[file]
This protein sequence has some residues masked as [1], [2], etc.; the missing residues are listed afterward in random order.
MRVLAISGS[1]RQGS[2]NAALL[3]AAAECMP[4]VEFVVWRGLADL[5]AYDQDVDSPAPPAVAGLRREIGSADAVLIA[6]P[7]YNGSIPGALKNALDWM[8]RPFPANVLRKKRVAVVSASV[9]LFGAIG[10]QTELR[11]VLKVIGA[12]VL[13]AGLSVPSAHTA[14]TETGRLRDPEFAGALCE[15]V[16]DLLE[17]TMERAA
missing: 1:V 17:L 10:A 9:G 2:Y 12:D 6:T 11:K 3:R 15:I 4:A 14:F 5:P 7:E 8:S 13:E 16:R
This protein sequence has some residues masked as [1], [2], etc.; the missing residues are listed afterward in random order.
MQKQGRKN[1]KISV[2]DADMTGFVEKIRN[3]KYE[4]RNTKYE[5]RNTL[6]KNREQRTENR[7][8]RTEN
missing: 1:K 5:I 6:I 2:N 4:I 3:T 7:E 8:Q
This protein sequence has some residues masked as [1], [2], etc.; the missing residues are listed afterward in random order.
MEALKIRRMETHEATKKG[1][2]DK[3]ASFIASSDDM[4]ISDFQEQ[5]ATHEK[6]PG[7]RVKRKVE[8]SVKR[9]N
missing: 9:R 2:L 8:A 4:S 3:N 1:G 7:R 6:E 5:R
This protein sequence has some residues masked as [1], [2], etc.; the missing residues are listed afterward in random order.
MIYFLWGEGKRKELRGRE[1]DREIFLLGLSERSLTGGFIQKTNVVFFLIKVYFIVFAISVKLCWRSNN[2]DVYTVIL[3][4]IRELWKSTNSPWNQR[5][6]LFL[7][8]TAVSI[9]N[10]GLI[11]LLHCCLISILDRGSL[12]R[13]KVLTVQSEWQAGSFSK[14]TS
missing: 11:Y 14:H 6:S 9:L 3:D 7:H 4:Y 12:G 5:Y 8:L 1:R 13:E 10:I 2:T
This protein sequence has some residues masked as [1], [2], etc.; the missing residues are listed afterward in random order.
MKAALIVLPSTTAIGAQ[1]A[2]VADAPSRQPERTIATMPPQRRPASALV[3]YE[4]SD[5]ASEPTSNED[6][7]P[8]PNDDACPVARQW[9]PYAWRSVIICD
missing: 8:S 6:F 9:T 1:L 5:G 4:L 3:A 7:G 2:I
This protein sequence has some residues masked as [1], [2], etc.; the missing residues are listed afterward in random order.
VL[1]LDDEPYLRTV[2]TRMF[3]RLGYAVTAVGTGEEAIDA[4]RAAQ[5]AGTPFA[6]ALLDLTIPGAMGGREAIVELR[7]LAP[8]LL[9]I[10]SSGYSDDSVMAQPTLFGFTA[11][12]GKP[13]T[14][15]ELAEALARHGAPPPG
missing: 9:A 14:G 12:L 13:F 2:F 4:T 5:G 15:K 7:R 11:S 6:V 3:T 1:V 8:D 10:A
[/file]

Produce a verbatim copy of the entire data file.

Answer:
This protein sequence has some residues masked as [1], [2], etc.; the missing residues are listed afterward in random order.
MRVLAISGS[1]RQGS[2]NAALL[3]AAAECMP[4]VEFVVWRGLADL[5]AYDQDVDSPAPPAVAGLRREIGSADAVLIA[6]P[7]YNGSIPGALKNALDWM[8]RPFPANVLRKKRVAVVSASV[9]LFGAIG[10]QTELR[11]VLKVIGA[12]VL[13]AGLSVPSAHTA[14]TETGRLRDPEFAGALCE[15]V[16]DLLE[17]TMERAA
missing: 1:V 17:L 10:A 9:G 2:Y 12:D 6:T 11:K 3:R 15:I 4:A 14:F 5:P 7:E 8:S 13:E 16:R
This protein sequence has some residues masked as [1], [2], etc.; the missing residues are listed afterward in random order.
MQKQGRKN[1]KISV[2]DADMTGFVEKIRN[3]KYE[4]RNTKYE[5]RNTL[6]KNREQRTENR[7][8]RTEN
missing: 1:K 5:I 6:I 2:N 4:I 3:T 7:E 8:Q
This protein sequence has some residues masked as [1], [2], etc.; the missing residues are listed afterward in random order.
MEALKIRRMETHEATKKG[1][2]DK[3]ASFIASSDDM[4]ISDFQEQ[5]ATHEK[6]PG[7]RVKRKVE[8]SVKR[9]N
missing: 9:R 2:L 8:A 4:S 3:N 1:G 7:R 6:E 5:R
This protein sequence has some residues masked as [1], [2], etc.; the missing residues are listed afterward in random order.
MIYFLWGEGKRKELRGRE[1]DREIFLLGLSERSLTGGFIQKTNVVFFLIKVYFIVFAISVKLCWRSNN[2]DVYTVIL[3][4]IRELWKSTNSPWNQR[5][6]LFL[7][8]TAVSI[9]N[10]GLI[11]LLHCCLISILDRGSL[12]R[13]KVLTVQSEWQAGSFSK[14]TS
missing: 11:Y 14:H 6:S 9:L 3:D 7:H 4:Y 12:G 5:Y 8:L 1:R 13:E 10:I 2:T
This protein sequence has some residues masked as [1], [2], etc.; the missing residues are listed afterward in random order.
MKAALIVLPSTTAIGAQ[1]A[2]VADAPSRQPERTIATMPPQRRPASALV[3]YE[4]SD[5]ASEPTSNED[6][7]P[8]PNDDACPVARQW[9]PYAWRSVIICD
missing: 8:S 6:F 9:T 1:L 5:G 4:L 3:A 7:G 2:I
This protein sequence has some residues masked as [1], [2], etc.; the missing residues are listed afterward in random order.
VL[1]LDDEPYLRTV[2]TRMF[3]RLGYAVTAVGTGEEAIDA[4]RAAQ[5]AGTPFA[6]ALLDLTIPGAMGGREAIVELR[7]LAP[8]LL[9]I[10]SSGYSDDSVMAQPTLFGFTA[11][12]GKP[13]T[14][15]ELAEALARHGAPPPG
missing: 9:A 14:G 12:L 13:F 2:F 4:T 5:G 15:K 7:R 11:S 6:V 3:T 1:V 8:D 10:A